Define Effect vs. Affect: Grammar Guide
Common Usage of Affect and Effect
First, let's talk about the ways these commonly confused words most often appear. If you follow these simple rules, you'll be correct in 99% of situations involving the words "affect" and "effect." After we get the common usage figured out, I will go over the exceptions so you can feel confident about that final 1% of usage
- Effect is almost always a noun. It means "result" or "consequence" and usually refers to the influence a subject has on an object, such as The effect of heat on various metals. It is often preceded by the words a, an, any, the, take, into, and no. (These words may be separated from effect by an adjective.)
- Affect is almost always a verb. It means "to influence" and "to produce a change" such as Alcohol drastically affects decision making. Less commonly, it can also mean "to pretend to feel" or "to assume a behavior" as in, She affected an Australian accent for the role. As a verb, it can be preceded by a subject or an adverb.
EXAMPLES OF EFFECT IN COMMON USAGE:
- What was the effect of taking the drugs on the runner? (What was the result of taking the drugs?)
- Her statement had an emotional effect on the teachers. (Here, effect is preceded by "an," separated by an adjective.)
EXAMPLES OF AFFECT IN COMMON USAGE:
- Will the campaign contributions affect his voting? (Will the contributions influence his voting?)
- Rainy weather always badly affects my arthritis. (Rainy weather always produces a change in my arthritis. Notice that affect is preceded by the adverb "badly.")
- I affected interest in his speech, but my mind was wandering. (I pretended to feel interest in his speech.)
The Basics: Common Usage of Affect and Effect
Type of Speech:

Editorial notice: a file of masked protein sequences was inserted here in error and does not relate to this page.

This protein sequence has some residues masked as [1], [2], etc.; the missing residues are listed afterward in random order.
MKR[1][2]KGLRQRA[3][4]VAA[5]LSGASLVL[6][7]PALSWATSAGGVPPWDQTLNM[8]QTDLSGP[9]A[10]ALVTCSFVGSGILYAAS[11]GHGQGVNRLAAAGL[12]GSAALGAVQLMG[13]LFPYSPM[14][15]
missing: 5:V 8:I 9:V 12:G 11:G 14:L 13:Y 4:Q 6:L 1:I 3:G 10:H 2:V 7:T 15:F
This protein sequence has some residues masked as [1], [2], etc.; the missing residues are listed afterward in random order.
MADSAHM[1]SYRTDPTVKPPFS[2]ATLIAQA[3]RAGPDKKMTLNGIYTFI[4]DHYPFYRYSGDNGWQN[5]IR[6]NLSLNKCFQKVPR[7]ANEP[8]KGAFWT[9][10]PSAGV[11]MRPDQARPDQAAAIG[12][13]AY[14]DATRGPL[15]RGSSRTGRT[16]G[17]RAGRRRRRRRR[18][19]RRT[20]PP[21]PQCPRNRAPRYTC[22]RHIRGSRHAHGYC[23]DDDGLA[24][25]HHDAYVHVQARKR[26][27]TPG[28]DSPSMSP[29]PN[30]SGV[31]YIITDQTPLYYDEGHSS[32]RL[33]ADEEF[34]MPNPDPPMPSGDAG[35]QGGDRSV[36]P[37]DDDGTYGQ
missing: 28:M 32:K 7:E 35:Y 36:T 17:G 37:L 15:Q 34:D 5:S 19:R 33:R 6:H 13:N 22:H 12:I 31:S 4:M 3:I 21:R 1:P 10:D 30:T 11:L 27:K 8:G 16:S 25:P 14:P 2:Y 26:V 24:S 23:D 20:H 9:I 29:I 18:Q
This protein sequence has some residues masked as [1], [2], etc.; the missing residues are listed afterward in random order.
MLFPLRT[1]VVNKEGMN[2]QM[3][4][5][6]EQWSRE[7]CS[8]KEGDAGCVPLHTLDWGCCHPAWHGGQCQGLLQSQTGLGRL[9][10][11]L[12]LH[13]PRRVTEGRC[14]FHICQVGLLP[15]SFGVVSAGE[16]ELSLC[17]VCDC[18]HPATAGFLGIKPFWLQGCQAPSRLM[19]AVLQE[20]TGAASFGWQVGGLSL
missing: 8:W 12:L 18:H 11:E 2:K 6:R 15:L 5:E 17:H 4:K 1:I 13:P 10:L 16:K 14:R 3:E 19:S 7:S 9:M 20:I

to influence something
a result or consequence
to pretend to feel or have
scenery e.g. "special effects"
Affect and Effect: The Exceptions to the Rule
Now, what about the 1% of the time when affect is a noun and effect is a verb? Luckily, this only occurs in very specific circumstances. I'll define each situation right now.
- Effect is only used when you need to say "to bring about" or "to cause to happen." However, usually in these cases your sentence will run smoother with a different verb, since effect as a verb isn't common in most vernacular.
- Affect as a noun appears in an even more specific circumstance: it's used to describe a person's emotional appearance or behavior in psychiatric terms.
EXAMPLES OF EFFECT AS A VERB
- Her statement effected great emotion with the teachers. (Her statement caused great emotion.)
- The family dialogue effected a positive atmosphere. (The family dialogue brought about a positive atmosphere.)
EXAMPLES OF AFFECT AS A NOUN
- Her affect was greatly subdued when she made her decision. (Her emotional expression was subdued.)
- The patient shows a manic affect and appears psychologically unstable. (The patient is displaying manic emotional behavior and appears unstable.)
The Exceptions: Uncommon Usage of Affect and Effect
Type of Speech
to bring about; to cause